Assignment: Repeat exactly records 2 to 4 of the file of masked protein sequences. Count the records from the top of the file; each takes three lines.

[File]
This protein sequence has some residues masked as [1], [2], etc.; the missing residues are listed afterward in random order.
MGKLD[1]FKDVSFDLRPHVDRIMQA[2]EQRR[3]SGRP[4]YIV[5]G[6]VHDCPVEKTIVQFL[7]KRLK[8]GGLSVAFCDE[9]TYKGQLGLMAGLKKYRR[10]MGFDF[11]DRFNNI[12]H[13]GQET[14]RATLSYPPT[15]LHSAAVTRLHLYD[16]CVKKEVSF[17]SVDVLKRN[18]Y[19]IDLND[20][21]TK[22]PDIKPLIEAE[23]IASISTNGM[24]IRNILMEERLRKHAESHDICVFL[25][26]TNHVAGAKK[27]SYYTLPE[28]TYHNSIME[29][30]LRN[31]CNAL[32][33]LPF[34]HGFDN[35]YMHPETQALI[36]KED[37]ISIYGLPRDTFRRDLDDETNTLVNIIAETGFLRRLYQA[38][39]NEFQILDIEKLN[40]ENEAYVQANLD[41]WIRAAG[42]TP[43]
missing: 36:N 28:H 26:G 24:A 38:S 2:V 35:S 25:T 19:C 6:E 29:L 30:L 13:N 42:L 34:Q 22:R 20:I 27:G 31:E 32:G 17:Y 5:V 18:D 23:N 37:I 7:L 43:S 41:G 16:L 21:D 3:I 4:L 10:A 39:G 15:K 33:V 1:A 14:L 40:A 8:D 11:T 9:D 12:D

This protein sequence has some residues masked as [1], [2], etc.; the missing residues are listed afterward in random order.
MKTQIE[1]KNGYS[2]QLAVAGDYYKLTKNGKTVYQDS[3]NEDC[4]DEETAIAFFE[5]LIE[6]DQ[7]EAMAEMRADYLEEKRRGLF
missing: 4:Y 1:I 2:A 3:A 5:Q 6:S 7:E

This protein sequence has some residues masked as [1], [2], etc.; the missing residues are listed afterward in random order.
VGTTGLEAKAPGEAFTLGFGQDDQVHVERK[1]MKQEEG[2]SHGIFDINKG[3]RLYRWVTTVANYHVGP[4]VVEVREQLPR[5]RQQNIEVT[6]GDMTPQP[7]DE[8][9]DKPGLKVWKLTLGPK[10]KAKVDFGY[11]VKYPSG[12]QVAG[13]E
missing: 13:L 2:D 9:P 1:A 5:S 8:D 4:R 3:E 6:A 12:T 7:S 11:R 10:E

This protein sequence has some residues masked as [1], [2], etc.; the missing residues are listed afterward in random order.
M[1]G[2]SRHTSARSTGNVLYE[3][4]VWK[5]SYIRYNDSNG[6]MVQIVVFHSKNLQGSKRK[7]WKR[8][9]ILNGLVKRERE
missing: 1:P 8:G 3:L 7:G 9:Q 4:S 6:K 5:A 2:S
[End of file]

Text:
This protein sequence has some residues masked as [1], [2], etc.; the missing residues are listed afterward in random order.
MKTQIE[1]KNGYS[2]QLAVAGDYYKLTKNGKTVYQDS[3]NEDC[4]DEETAIAFFE[5]LIE[6]DQ[7]EAMAEMRADYLEEKRRGLF
missing: 4:Y 1:I 2:A 3:A 5:Q 6:S 7:E

This protein sequence has some residues masked as [1], [2], etc.; the missing residues are listed afterward in random order.
VGTTGLEAKAPGEAFTLGFGQDDQVHVERK[1]MKQEEG[2]SHGIFDINKG[3]RLYRWVTTVANYHVGP[4]VVEVREQLPR[5]RQQNIEVT[6]GDMTPQP[7]DE[8][9]DKPGLKVWKLTLGPK[10]KAKVDFGY[11]VKYPSG[12]QVAG[13]E
missing: 13:L 2:D 9:P 1:A 5:S 8:D 4:R 3:E 6:A 12:T 7:S 11:R 10:E

This protein sequence has some residues masked as [1], [2], etc.; the missing residues are listed afterward in random order.
M[1]G[2]SRHTSARSTGNVLYE[3][4]VWK[5]SYIRYNDSNG[6]MVQIVVFHSKNLQGSKRK[7]WKR[8][9]ILNGLVKRERE
missing: 1:P 8:G 3:L 7:G 9:Q 4:S 6:K 5:A 2:S